Several of the Gurobi examples build models from scratch. We start by
focusing on two,
sos, which build very simple
models to illustrate the basic process.
Typically, the first step in building a model is to create an empty
model. This is done using the
GRBnewmodel function in C:
error = GRBnewmodel(env, &model, "mip1", 0, NULL, NULL, NULL, NULL);You can optionally create a set of variables when you create the model, as well as specifying bounds, objective coefficients, and names for these variables. These examples add new variables separately.
In C++, C#, and Java, you create a new model using the
constructor. In Java, this looks like:
GRBModel model = new GRBModel(env);In Python, the class is called
Model, and its constructor is similar to the
GRBModelconstructor for C++ and Java.
Once the model has been created, the typical next step is to add
variables. In C, you use the
GRBaddvars function to add
one or more variables:
error = GRBaddvars(model, 3, 0, NULL, NULL, NULL, obj, NULL, NULL, vtype, NULL);In C++, Java, and Python, you use the
addVarmethod on the
AddVarin C#). In Java, this looks like:
GRBVar x = model.addVar(0.0, 1.0, -1.0, GRB.BINARY, "x");The new variable's lower bound, upper bound, objective coefficient, type, and name are specified as arguments. In C++ and Python, you can omit these arguments and use default values; see the Gurobi Reference Manual for details.
After adding variables to the model, the next step is to call the
update function (
GRBupdatemodel() in C,
in C++, Java, and Python,
model.Update() in C#). Model
modifications are performed in a lazy fashion in the Gurobi
optimizer -- they don't affect the model until the next update or
optimize call. You cannot utilize the new variables (e.g., in
constraints) until you call the update function.
The next step is to add constraints to the model. Linear constraints
are added through the
GRBaddconstr function in C:
error = GRBaddconstr(model, 3, ind, val, GRB_LESS_EQUAL, 4.0, "c0");To add a linear constraint in C, you must specify a list of variable indices and coefficients for the left-hand side, a sense for the constraint (e.g.,
GRB_LESS_EQUAL), and a right-hand side constant. You can also give the constraint a name; if you omit the name, Gurobi will assign a default name for the constraint.
In C++, C#, Java, and Python, you build a linear constraint by first building linear expressions for the left- and right-hand sides. In Java, which doesn't support operator overloading, you build an expression as follows:
GRBLinExpr expr = new GRBLinExpr(); expr.addTerm(1.0, x); expr.addTerm(2.0, y); expr.addTerm(3.0, z);You then use the
addConstrmethod on the
Modelobject to add a constraint using these linear expressions for the left- and right-hand sides:
model.addConstr(expr, GRB_LESS_EQUAL, 4.0, "c0");
For C++, C#, and Python, the standard mathematical operators such as +, *, <= have been overloaded so that the linear expression resembles a traditional mathematical expression. In C++:
model.addConstr(x + 2 * y + 3 * z <= 4, "c0");
Adding an special ordered set (SOS) constraint is similar. In C, you add one
or more SOS constraint using the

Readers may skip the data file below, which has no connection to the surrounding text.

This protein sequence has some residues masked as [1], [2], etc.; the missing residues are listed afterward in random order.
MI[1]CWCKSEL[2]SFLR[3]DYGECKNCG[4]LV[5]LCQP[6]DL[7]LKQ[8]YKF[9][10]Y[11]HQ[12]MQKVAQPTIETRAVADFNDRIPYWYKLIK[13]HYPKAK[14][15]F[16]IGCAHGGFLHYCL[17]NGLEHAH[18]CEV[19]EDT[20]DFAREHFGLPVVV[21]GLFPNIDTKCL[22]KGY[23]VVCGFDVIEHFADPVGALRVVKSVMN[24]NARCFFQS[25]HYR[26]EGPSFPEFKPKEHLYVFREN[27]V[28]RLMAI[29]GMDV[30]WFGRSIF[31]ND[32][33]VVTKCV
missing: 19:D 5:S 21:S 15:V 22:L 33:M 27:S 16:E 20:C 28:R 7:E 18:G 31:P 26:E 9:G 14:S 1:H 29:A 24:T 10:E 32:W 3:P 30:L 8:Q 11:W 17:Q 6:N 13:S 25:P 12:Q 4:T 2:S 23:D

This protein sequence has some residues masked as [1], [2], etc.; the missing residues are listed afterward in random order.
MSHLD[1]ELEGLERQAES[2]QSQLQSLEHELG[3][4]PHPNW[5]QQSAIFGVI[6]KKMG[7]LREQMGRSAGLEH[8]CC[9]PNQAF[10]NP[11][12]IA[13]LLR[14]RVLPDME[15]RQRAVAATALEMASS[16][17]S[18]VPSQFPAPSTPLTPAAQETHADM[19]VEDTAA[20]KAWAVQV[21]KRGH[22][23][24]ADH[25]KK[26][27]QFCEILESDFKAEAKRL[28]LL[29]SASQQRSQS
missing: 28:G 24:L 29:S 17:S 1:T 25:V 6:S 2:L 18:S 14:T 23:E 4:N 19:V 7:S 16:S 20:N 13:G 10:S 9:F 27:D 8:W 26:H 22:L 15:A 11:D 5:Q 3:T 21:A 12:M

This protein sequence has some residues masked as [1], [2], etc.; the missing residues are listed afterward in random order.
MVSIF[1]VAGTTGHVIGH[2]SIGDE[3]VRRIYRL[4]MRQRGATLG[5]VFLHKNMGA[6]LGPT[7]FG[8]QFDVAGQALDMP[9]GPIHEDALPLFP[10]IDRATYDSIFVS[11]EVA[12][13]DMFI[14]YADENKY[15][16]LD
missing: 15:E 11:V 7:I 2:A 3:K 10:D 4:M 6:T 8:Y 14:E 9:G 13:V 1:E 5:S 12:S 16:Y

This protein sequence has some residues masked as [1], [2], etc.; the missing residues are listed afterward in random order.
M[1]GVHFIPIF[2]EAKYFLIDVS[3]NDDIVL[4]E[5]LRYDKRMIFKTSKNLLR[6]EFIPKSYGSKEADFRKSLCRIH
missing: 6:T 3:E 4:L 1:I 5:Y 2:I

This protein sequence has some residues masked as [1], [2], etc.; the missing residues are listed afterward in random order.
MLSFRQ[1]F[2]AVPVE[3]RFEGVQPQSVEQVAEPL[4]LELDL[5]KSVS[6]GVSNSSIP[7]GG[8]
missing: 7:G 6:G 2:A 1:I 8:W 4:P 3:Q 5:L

error = GRBaddsos(model, 1, 2, sostype, sosbeg, sosind, soswt);For each SOS constraint, you must specify a list of members and a weight for each member.
In C++, C#, Java, and Python, you use the
addSOS method on the
model.addSOS(sosv1, soswt1, GRB.SOS_TYPE1);
Once the model has been built, the typical next step is to optimize it
GRBoptimize in C,
model.optimize in C++,
Java, and Python, or
model.Optimize in C#). You can then query
X attribute on the variables to retrieve the solution (and
VarName attribute to retrieve the variable name for each
variable). In C, the
X attribute is retrieved as follows:
error = GRBgetdblattrarray(model, GRB_DBL_ATTR_X, 0, 3, sol);
cout << x.get(GRB_StringAttr_VarName) << " " << x.get(GRB_DoubleAttr_X) << endl; cout << y.get(GRB_StringAttr_VarName) << " " << y.get(GRB_DoubleAttr_X) << endl; cout << z.get(GRB_StringAttr_VarName) << " " << z.get(GRB_DoubleAttr_X) << endl;
System.out.println(x.get(GRB.StringAttr.VarName) + " " + x.get(GRB.DoubleAttr.X)); System.out.println(y.get(GRB.StringAttr.VarName) + " " + y.get(GRB.DoubleAttr.X)); System.out.println(z.get(GRB.StringAttr.VarName) + " " + z.get(GRB.DoubleAttr.X));
Console.WriteLine(x.Get(GRB.StringAttr.VarName) + " " + x.Get(GRB.DoubleAttr.X)); Console.WriteLine(y.Get(GRB.StringAttr.VarName) + " " + y.Get(GRB.DoubleAttr.X)); Console.WriteLine(z.Get(GRB.StringAttr.VarName) + " " + z.Get(GRB.DoubleAttr.X));
for v in m.getVars(): print v.varName, v.x
When querying or modifying attribute values for an array of
constraints or variables, it is generally more efficient to perform
the action on the whole array at once. This is quite natural in the C
interface, where most of the attribute routines take array arguments.
In the C++, C#, and Java interface, you can use the
set methods on the
Model object to work directly with
arrays of attribute values. In the
sudoku Java example, this
is done as follows:
double x = model.get(GRB.DoubleAttr.X, vars);Note that the Python interface doesn't have array query routines. Python is an interpreted language, and overheads associated with queries on individual attributes are a small contributor to overall runtime.